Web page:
After a significant period of stagnation, the greenfield airport segment is finally witnessing some progress with the Mopa International Airport project in Goa being recently bid out. However, the largest greenfield airport project in terms of investments, Navi Mumbai airport is still stuck due to clearance issues. At the smaller greenfield airports, apart from the Shirdi and Kannur airport projects, development has been limited.
Mopa International Airport project gains momentum
On August 26, 2016, the Mopa project was finally bid out to GMR Airports Limited, on a build-operate-transfer basis. The other four bidders that had submitted the request for proposal were the Airports Authority of India (AAI), GVK Airport Developers Limited, the Essel Infra-Incheon International Airport consortium, and the Voluptas Developers-Vinci Airports consortium.
The concession period for the project is 40 years, with a possible extension of another 20 years through a bid process. As per the contract, GMR will share 36.99 per cent of the airport’s gross revenue with the Goa government. Its competitors, AAI and Essel Infra, had quoted 32.31 per cent and 27 per cent respectively as the government’s revenue share. As per the concession agreement, the revenue sharing model for the project will be hybrid till with a cross-subsidy of 30 per cent. Besides, the concession offers 232 acres of land for commercial cityside development for a period of 60 years.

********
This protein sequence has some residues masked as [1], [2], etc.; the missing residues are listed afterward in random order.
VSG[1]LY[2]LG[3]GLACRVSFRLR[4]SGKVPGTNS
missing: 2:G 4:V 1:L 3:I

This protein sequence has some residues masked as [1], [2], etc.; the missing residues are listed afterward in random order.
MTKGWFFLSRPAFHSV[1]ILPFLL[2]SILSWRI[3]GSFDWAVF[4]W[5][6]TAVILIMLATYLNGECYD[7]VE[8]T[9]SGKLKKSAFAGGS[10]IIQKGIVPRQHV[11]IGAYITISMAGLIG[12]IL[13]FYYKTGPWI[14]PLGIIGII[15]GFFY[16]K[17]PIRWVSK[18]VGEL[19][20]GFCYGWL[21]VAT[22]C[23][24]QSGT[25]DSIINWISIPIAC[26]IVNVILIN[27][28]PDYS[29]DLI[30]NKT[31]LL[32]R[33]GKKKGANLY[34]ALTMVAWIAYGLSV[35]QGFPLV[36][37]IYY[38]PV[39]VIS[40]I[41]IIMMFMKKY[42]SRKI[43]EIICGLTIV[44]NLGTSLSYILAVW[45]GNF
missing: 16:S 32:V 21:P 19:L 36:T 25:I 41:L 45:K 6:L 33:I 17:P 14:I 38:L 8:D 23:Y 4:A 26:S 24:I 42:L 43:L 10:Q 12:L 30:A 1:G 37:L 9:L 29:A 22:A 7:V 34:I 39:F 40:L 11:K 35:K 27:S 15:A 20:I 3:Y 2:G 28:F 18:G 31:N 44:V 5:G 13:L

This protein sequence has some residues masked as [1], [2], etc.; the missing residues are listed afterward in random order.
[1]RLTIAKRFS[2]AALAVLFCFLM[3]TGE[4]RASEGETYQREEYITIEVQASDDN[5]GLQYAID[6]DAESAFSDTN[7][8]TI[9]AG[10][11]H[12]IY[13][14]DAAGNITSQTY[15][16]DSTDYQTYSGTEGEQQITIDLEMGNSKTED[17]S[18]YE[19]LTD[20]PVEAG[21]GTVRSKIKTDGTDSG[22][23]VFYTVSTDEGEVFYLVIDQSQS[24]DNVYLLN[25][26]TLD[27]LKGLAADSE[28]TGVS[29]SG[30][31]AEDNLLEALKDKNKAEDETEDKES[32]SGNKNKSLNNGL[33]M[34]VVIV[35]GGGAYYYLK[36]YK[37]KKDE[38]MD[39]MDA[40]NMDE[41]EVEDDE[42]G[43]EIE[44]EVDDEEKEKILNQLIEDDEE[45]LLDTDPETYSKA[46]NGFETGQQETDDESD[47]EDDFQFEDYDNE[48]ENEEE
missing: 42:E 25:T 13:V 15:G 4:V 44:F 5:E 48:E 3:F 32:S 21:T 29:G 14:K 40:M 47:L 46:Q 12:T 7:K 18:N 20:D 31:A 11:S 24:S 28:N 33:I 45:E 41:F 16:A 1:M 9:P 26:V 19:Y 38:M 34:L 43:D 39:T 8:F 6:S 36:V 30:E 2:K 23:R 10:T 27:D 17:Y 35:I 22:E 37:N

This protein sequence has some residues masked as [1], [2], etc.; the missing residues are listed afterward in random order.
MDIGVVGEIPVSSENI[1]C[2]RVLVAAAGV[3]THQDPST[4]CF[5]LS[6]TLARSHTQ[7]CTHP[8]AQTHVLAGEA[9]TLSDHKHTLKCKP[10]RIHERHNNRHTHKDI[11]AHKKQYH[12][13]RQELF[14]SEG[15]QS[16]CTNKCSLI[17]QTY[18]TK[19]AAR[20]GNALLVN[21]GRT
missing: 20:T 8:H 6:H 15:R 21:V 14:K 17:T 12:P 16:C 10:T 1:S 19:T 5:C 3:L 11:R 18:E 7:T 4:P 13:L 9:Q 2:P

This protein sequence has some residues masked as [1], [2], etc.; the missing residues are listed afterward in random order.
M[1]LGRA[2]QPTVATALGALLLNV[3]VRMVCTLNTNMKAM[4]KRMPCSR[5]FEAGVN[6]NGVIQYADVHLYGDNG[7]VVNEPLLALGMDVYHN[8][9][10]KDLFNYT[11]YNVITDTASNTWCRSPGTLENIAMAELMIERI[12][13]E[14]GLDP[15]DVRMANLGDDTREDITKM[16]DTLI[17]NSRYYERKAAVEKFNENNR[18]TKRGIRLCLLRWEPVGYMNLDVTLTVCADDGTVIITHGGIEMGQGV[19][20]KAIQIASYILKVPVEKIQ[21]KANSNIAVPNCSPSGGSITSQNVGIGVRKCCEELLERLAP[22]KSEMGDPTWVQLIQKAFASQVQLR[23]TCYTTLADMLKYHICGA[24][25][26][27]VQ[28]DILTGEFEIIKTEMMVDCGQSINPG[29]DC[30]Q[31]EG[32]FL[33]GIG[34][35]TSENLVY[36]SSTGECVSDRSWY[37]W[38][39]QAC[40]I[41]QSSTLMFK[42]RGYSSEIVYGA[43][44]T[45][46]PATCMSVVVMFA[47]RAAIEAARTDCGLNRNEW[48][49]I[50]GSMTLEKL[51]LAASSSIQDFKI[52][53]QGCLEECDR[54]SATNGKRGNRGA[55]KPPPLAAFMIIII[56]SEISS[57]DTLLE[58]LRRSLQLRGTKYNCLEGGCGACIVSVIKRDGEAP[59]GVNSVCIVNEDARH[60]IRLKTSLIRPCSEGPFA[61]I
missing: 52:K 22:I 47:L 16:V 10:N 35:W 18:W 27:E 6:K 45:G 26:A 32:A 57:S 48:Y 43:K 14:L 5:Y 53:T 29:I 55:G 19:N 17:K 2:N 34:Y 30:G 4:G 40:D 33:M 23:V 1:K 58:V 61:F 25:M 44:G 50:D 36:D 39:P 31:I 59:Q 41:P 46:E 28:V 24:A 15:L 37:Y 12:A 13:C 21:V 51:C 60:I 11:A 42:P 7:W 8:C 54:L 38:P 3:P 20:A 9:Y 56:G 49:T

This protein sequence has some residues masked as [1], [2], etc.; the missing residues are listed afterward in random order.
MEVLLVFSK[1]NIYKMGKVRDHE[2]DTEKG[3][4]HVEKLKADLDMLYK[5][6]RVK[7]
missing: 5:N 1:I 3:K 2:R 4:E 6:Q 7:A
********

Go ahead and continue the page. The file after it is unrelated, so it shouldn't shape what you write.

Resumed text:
In March 2000, the Goa government had given in-principle approval for the greenfield airport. At the time it had indicated that the existing Dabolim airport would be closed once operations at Mopa commenced. However, in June 2010, following a review of its decision, the government decided to continue operations at both airports.